Although Attorney-General Jeff Session warned a day earlier that passing the measure would be a grave error that risked putting the very worst criminals back into our communities, on Feb. 15 Senate Judiciary Committee chairman Charles Grassley (R-IA) pushed a sentencing reform bill (S. 1917) through his panel without amendment, on a 16-5 vote. Grassley
Only a few months after retiring from the Army, former Major General Mark S. Inch was appointed to serve as the new Director of the Federal Bureau of Prisons (BOP) on Aug. 1. In May, Inch retired from his position as Provost Marshal General, the Army’s top policing official, in charge of the Army Criminal
Counter-Terrorism Unit Tasked with Prison Censorship The life of an incarcerated writer is anything but ordinary. While my fellow prisoners are working out on the yard, playing cards, or watching television, I am often at the desk in my cell or in the law library working on my next project. It’s long and hard work,
Senate Judiciary Committee chairman Charles Grassley (R-IA) is demanding answers from the Bureau of Prisons (BOP) on why it hasn’t acted on recommendations made last May by the Department of Justice (DOJ) inspector general to reduce incorrect incarceration release dates. First, a little history: Jermaine Hickman, convicted in 2007 of bank robbery, was supposed to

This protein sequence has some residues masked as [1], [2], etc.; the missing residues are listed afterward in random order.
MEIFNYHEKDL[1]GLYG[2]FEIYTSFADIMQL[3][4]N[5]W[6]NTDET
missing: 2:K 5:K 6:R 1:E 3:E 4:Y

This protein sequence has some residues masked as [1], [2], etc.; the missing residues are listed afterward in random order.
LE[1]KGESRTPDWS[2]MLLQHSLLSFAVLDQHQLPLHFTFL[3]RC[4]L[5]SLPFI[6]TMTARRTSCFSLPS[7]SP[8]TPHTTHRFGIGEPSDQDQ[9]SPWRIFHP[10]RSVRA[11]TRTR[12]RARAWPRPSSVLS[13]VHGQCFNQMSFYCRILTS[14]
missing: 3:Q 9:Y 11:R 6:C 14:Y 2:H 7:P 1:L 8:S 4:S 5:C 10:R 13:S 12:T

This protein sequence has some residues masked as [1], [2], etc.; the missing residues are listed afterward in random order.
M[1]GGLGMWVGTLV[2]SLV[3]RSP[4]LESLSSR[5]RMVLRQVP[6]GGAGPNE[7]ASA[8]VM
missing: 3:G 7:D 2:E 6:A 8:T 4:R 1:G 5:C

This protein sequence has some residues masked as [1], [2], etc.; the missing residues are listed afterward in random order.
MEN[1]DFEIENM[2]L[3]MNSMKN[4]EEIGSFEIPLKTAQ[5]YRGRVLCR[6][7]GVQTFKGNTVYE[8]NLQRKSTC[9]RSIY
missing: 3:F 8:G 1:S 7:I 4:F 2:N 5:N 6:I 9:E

The U.S. Bureau of Prisons (BOP) constantly battles to keep contraband – weapons, drugs, cellphones and other items – out of its correctional facilities. The dangers of weapons are obvious, but cellphones can be equally perilous, having been used to plot escapes and the intimidation – or worse – of witnesses, or to enable criminal
No one needs convincing that prison is probably a lonely place, filled with hostile guards and dangerous inmates. At least from the Hollywood point of view, the only comfort for most convicts is a letter from home or the occasional visit from family or friends. Sadly, though, a new study indicates that many prisoners do not even have the solace of visitors from outside, and that the average inmate receives only two visits during their entire length of incarceration.
Prisoner Visitation’s Connection to Recidivism
Consistent with previous research, a recent study published in the journal Crime and Delinquency indicates that Florida prisoners who regularly receive visitors do better during their stay behind bars and upon re-entry into the community than those who don’t receive frequent visits. “Visitation helps individuals maintain social ties during imprisonment, which, in turn, can improve inmate behavior and reduce recidivism,” the authors of the study wrote. “Not being visited can result in collateral consequences and inequality in punishment.”
Those Who Receive Few to No Visits
Necessarily implied by the study’s findings is that many prisoners receive no visitors at all. Those who are older, black, or have been incarcerated numerous time had the fewest visitors. White, Latino, younger, and newly incarcerated inmates received the most visits. Economic status and the length of a prisoner’s sentence did not factor into the likelihood of visitors.